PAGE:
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WASHINGTON—Congressman Tom Emmer (MN-06) will lead 53 of his House Republican colleagues in re-introducing the Firearm Due Process Protection Act tomorrow. The bill provides recourse for law-abiding Americans who were improperly denied the ability to legally purchase a firearm because of administrative errors made during a background check.

Emmer said, “Thousands of Americans every year are being prevented from exercising their constitutional rights not because they are criminals, but because of bureaucratic errors. The Firearm Due Process Protection will provide important recourse to Americans whose Second Amendment freedoms are being restricted through no fault of their own. We are grateful to our over fifty colleagues who stand in support of this common-sense fix.” 

“Every year, the National Instant Criminal Background Check System (NICS) falsely denies thousands of Americans their constitutional rights because of clerical errors contained within the system’s records. Rep. Tom Emmer’s commonsense legislation would provide law-abiding Americans a course of action to correct these errors in a timely manner while holding the FBI and its NICS system accountable to Congress.  This legislation will go a long way to ensuring that every Americans’ constitutional rights are protected,” said Randy Kozuch, Executive Director of the National Rifle Association’s Institute for Legislative Action.

“Rep. Emmer’s bill would help protect gun owners from the broken National Instant Criminal Background Check System (NICS). The system disproportionately targets minorities and individuals with common last names, either rejecting background checks due to cultural spellings of names or falsely flagging individuals as criminals because they share a common last name. To remediate this failure, Rep. Emmer’s bill allows for affected individuals to seek recourse through litigation,” said Aidan Johnston, Director of Federal Affairs for the Gun Owners of America.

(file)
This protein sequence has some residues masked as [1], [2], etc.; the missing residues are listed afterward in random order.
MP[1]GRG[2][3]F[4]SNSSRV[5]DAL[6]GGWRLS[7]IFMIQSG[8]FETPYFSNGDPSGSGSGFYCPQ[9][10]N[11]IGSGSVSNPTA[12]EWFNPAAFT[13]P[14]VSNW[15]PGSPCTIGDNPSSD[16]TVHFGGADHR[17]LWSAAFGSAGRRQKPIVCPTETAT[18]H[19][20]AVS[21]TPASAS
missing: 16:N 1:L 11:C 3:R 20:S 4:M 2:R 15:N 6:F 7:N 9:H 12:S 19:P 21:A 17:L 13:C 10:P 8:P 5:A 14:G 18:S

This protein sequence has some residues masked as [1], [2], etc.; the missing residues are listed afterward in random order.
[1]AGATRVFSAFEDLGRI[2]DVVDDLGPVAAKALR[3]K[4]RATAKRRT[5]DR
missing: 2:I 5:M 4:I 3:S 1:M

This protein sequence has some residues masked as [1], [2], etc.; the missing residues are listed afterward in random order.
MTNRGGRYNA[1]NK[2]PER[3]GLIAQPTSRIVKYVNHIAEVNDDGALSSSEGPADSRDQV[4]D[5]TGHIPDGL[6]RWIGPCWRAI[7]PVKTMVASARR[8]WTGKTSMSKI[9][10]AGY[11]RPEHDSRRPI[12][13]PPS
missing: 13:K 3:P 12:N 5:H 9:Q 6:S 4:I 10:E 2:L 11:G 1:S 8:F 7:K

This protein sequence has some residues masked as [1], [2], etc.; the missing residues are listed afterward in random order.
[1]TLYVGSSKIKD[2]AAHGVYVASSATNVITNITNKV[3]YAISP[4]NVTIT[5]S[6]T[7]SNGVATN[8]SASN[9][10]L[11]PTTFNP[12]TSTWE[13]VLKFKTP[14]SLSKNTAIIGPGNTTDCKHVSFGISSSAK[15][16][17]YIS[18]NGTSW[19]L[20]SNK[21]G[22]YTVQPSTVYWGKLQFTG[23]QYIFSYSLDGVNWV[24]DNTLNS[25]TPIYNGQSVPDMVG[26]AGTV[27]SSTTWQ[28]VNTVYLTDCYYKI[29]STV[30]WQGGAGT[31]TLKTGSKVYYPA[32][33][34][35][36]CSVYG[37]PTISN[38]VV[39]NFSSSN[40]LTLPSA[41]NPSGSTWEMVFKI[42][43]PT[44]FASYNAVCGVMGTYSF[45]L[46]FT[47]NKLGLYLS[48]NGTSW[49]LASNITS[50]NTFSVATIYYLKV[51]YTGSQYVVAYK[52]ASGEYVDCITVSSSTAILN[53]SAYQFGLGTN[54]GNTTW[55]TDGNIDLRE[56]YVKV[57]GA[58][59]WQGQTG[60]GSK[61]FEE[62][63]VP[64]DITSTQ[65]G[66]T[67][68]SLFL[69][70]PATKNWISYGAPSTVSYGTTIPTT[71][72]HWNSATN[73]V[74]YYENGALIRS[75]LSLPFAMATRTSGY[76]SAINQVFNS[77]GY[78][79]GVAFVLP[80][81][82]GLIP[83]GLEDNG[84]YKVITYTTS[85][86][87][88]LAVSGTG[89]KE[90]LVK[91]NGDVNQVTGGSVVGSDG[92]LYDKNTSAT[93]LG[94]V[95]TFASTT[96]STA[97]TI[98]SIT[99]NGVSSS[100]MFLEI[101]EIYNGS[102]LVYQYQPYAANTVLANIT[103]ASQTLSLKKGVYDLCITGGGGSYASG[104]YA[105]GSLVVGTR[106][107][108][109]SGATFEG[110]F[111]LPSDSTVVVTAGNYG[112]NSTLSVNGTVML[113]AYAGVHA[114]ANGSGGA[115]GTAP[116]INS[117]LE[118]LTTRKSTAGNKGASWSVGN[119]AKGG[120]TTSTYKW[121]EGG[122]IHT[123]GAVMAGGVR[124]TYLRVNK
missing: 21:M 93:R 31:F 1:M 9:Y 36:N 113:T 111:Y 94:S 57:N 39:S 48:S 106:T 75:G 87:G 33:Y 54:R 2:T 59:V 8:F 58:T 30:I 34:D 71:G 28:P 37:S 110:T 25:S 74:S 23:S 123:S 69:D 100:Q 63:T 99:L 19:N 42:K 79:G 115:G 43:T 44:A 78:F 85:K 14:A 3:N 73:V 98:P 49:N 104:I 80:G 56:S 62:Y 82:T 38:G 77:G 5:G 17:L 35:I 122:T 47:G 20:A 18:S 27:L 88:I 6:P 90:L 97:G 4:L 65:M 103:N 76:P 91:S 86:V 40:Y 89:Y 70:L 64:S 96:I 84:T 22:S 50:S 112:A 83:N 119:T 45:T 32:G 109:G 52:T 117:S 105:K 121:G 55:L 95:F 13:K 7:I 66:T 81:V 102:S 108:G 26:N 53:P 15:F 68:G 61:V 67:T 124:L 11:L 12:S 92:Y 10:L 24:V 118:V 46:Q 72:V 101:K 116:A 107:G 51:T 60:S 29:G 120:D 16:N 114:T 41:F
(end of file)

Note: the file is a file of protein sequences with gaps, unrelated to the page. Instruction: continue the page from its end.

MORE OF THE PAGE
In 2022 alone, 7,471 individuals were wrongfully denied a firearm because of an error in the National Instant Criminal Background Check System (NICS), such as mismatched fingerprints or an inaccurate criminal record. The Fix NICS Act, which became law with Emmer’s support in 2018, requires the FBI to process appeals for these individuals. However, there is still no private right of action to enforce this requirement.

The Firearm Due Process Protection Act gives Americans the ability to seek a court judgment to correct invalid information if the FBI does not act on an appeal within the two-month deadline. Additionally, the legislation increases congressional oversight by requiring statistics regarding the total number and nature of appeals be reported to Congress annually. Emmer previously introduced the legislation in 2019 and 2021.  

The Firearm Due Process Protection Act is cosponsored by Representatives Kelly Armstrong, Don Bacon, Andy Barr, Aaron Bean, Stephanie Bice, Andy Biggs, Michael Bost, Ken Calvert, Buddy Carter, Mike Collins, Scott Desjarlais, Byron Donalds, Jeff Duncan, Ron Estes, Randy Feenstra, Brad Finstad, Michelle Fischbach, Chuck Fleischmann, Tony Gonzales, Bob Good, Lance Gooden, Paul Gosar, Garret Graves, Glenn Grothman, Diana Harshbarger, Clay Higgins, John Joyce, Doug LaMalfa, Nick Langworthy, Jake LaTurner, Julia Letlow, Tracey Mann, Mary Miller, Alex Mooney, Dan Newhouse, Ralph Norman, Bill Posey, Mike Rogers, John Rose, Matt Rosendale, Austin Scott, Pete Sessions, Adrian Smith, Pete Stauber, Elise Stefanik, Bryan Steil, Greg Steube, Claudia Tenney, William Timmons, Jeff Van Drew, Wesley Hunt, Brandon Williams, and Mike Flood.

Full text of the bill is available here.